Art History Professor Susan Rather has been awarded the 2018 Charles C. Eldredge Prize for Distinguished Scholarship in American Art for her book The American School: Artists and Status in the Late Colonial and Early National Era (Yale University Press and the Paul Mellon Centre for Studies in British Art, 2016). The prize, given annually by the Smithsonian American Art Museum, recognizes single-author, book-length publications that demonstrate originality and thoroughness of research, excellence of writing, and clarity of method. 

The Eldredge Prize jurors for 2018 were Jennifer Greenhill, associate professor of art history at the University of Southern California; Janet Headley, professor of fine arts at Loyola University of Maryland; and Akela Reason, associate professor of history at the University of Georgia. In a joint statement about The American School, they remarked: “The depth of [Rather’s] knowledge is evident on every page, as she explores artists’ complex negotiations of their place and purpose in the context of shifting conceptions of artistic labor. . . . Rather’s story is, in broader terms, that of American art’s emergence.”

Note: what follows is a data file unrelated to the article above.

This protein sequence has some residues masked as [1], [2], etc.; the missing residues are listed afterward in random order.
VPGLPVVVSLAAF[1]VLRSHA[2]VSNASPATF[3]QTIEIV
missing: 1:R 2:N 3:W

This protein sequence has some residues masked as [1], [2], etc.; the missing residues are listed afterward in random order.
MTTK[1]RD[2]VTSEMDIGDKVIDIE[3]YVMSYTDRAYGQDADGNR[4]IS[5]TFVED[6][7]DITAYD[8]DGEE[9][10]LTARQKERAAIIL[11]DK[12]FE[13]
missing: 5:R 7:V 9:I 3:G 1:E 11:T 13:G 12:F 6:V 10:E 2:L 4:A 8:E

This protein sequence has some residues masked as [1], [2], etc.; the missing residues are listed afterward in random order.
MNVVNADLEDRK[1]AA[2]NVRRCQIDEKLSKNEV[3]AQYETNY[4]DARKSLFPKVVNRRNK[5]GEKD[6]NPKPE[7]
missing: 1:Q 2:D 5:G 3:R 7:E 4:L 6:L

Last year, The American School won the 2017 New England Society Book Award for Art and made the short list for the William MB Berger Prize for British Art History. A review by Wendy Bellion, Professor and Sewell Biggs Chair in American Art History at the University of Delaware, helps explain the unusual conjunction of awards for both British and American art history: “The American School will join other prominent studies of early American art . . . as required reading for anyone seeking to excavate the complexities of acting as a British colonial artist in a place that was not Britain—or negotiating one’s Americanness for a place that was not yet America.”

Rather is also author of Archaism, Modernism, and the Art of Paul Manship (1993), which explored issues of modernism in early-twentieth-century American and European sculpture. Her work has been widely published in exhibition catalogues, edited volumes, and journals, including American Art, Art Bulletin, Eighteenth-Century Studies, William and Mary Quarterly, and Winterthur Portfolio. Rather received her undergraduate degree from Denison University and master’s and doctoral degrees from the University of Delaware.

Recent Eldredge Prize recipients include Jennifer L. Roberts (2017) for Transporting Visions: The Movement of Images in Early America, Michael Lobel (2016) for John Sloan: Drawing on Illustration, Amy Lyford (2015) for Isamu Noguchi’s Modernism: Negotiating Race, Labor, and Nation, 1930–1950, and UT Austin Provost Maurie McInnis (2012) for Slaves Waiting for Sale: Abolitionist Art and the American Slave Trade.

May 10, 2018
Faculty & Staff
Art History